Professor Angus Macdonald, of Heriot-Watt University, asked rhetorically whether life insurance companies have a ‘right to underwrite’ at all. Underwriting equals discrimination, and although discrimination is accepted on the grounds of age, smoking habits, and medical history, it does not extend to ethnicity. Should discrimination based on the results of a genetic test also be limited? At present, the UK insurance industry operates according to a moratorium agreed with the government, whereby, until November 2006:
– insurers will not ask anyone to be tested;
– insurers will not use genetic test results, except sometimes for very large amounts of insurance;
– insurers will not seek out ‘good’ genes;
– family history may still be used.
In practice, only one genetic test (for Huntingdon’s disease) has been approved by GAIC for use in insurance underwriting.
Professor David Johns, chair of GAIC, quoted GAIC’s definition of a genetic test as ‘a test to detect the presence or absence of, or change in, a particular gene or chromosome’ which is ‘predictive of, or associated with, significant health effects relevant to life and/or health insurance’. He also gave a statement of the committee’s remit, making clear that it is not an advisory body, but has executive powers, reporting to the Department of Health, the Treasury, and the DTI annually ‘on compliance by insurers with the ABI code of practice and the moratorium’.

The DNA database
Dr Bob Bramley, chief scientist of the Forensic Science Service, an executive agency of the Home Office, described his position as custodian of the national DNA database. The database currently contains 1.8m DNA profiles and matches are established each month with approximately 5,000 crime scenes. He provided the audience with a detailed description of the methods police use to obtain samples, and the controls exercised on the collection, storage and use of the information. He believes the database is never likely to extend to the 60m people in the country.
Alexander McCall Smith, vice-chairman of the Human Genetics Commission (HGC), described the role of the HGC as being to promote public debate. The HGC has made a detailed survey of people’s attitudes to human genetics, and found strong public support for use of DNA in the police national computer database. However, there is widespread concern that the Data Protection Act may be inadequate.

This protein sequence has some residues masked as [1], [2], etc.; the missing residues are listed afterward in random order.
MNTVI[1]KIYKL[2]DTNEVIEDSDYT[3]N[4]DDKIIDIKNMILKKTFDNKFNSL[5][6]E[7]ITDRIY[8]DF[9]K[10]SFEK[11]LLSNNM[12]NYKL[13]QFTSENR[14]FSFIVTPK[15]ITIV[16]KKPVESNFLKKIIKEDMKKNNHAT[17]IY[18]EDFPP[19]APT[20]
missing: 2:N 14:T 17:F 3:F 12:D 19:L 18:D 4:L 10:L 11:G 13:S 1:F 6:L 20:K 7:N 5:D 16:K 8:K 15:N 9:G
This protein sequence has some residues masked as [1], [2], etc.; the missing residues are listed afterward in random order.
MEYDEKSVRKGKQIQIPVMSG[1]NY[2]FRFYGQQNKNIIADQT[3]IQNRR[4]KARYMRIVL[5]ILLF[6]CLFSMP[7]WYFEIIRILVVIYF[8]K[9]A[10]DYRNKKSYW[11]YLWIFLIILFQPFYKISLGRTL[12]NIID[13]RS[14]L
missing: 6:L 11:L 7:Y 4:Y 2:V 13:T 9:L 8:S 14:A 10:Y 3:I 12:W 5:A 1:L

Snippets of information
To round off the conference, Dr Brian McKeown from Cellmark introduced the audience to single pucleotide polymorphisms (SNP-ITs) pronounced snippets! The SNP-IT is the smallest unit of genetic diversity and, surprisingly, the smaller the unit of genetic information, the more information it may contain. Until now, genetic matching has been done by use of single tandem repeats (STRs) of genetic code. This method could determine only if a match occurred. With the SNP-IT, it might be possible, given a small DNA sample, not just to match it to a suspect, but in the event of a non-match to predict some characteristics, such as the possible appearance of the criminal. Imagine police sleuthing with that powerful forensic tool!
The conference, though lasting two full days, could hardly cover all the matters of importance. As a forum for debate it was limited, simply because most of the people attending were involved directly in the practice of genetics, dealing with the ethical or social problems as they arise. A deeper reflection is needed. One model for this public debate is already available under the auspices of the Australian Law Reform Commission (www.alrc.gov.au), for those readers wishing to explore the subjects more fully.

03_05_9.pdf